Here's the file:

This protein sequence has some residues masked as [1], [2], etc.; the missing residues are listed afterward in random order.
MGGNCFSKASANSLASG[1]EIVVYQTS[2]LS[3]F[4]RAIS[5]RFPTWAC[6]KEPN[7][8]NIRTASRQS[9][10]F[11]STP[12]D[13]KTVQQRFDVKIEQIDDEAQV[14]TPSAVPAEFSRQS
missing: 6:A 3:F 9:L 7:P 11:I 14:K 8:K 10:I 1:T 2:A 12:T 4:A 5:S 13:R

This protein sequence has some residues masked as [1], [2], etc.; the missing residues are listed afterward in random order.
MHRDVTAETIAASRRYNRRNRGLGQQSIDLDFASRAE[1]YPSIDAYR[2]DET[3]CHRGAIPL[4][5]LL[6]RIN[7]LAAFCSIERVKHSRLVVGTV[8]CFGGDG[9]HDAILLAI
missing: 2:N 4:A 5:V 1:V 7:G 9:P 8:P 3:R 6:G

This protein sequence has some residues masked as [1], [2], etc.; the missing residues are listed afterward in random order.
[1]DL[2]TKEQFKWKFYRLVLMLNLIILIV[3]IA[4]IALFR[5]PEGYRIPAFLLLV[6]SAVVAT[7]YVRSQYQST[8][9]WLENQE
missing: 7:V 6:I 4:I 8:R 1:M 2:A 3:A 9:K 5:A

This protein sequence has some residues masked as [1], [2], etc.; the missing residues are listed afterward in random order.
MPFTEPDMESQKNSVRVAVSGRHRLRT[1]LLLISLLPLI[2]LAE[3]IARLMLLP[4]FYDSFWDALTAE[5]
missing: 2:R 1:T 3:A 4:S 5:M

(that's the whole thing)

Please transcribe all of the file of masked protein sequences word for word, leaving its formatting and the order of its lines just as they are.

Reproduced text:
This protein sequence has some residues masked as [1], [2], etc.; the missing residues are listed afterward in random order.
MGGNCFSKASANSLASG[1]EIVVYQTS[2]LS[3]F[4]RAIS[5]RFPTWAC[6]KEPN[7][8]NIRTASRQS[9][10]F[11]STP[12]D[13]KTVQQRFDVKIEQIDDEAQV[14]TPSAVPAEFSRQS
missing: 6:A 3:F 9:L 7:P 11:I 14:K 8:K 10:I 1:T 2:A 12:T 4:A 5:S 13:R

This protein sequence has some residues masked as [1], [2], etc.; the missing residues are listed afterward in random order.
MHRDVTAETIAASRRYNRRNRGLGQQSIDLDFASRAE[1]YPSIDAYR[2]DET[3]CHRGAIPL[4][5]LL[6]RIN[7]LAAFCSIERVKHSRLVVGTV[8]CFGGDG[9]HDAILLAI
missing: 2:N 4:A 5:V 1:V 7:G 9:P 8:P 3:R 6:G

This protein sequence has some residues masked as [1], [2], etc.; the missing residues are listed afterward in random order.
[1]DL[2]TKEQFKWKFYRLVLMLNLIILIV[3]IA[4]IALFR[5]PEGYRIPAFLLLV[6]SAVVAT[7]YVRSQYQST[8][9]WLENQE
missing: 7:V 6:I 4:I 8:R 1:M 2:A 3:A 9:K 5:A

This protein sequence has some residues masked as [1], [2], etc.; the missing residues are listed afterward in random order.
MPFTEPDMESQKNSVRVAVSGRHRLRT[1]LLLISLLPLI[2]LAE[3]IARLMLLP[4]FYDSFWDALTAE[5]
missing: 2:R 1:T 3:A 4:S 5:M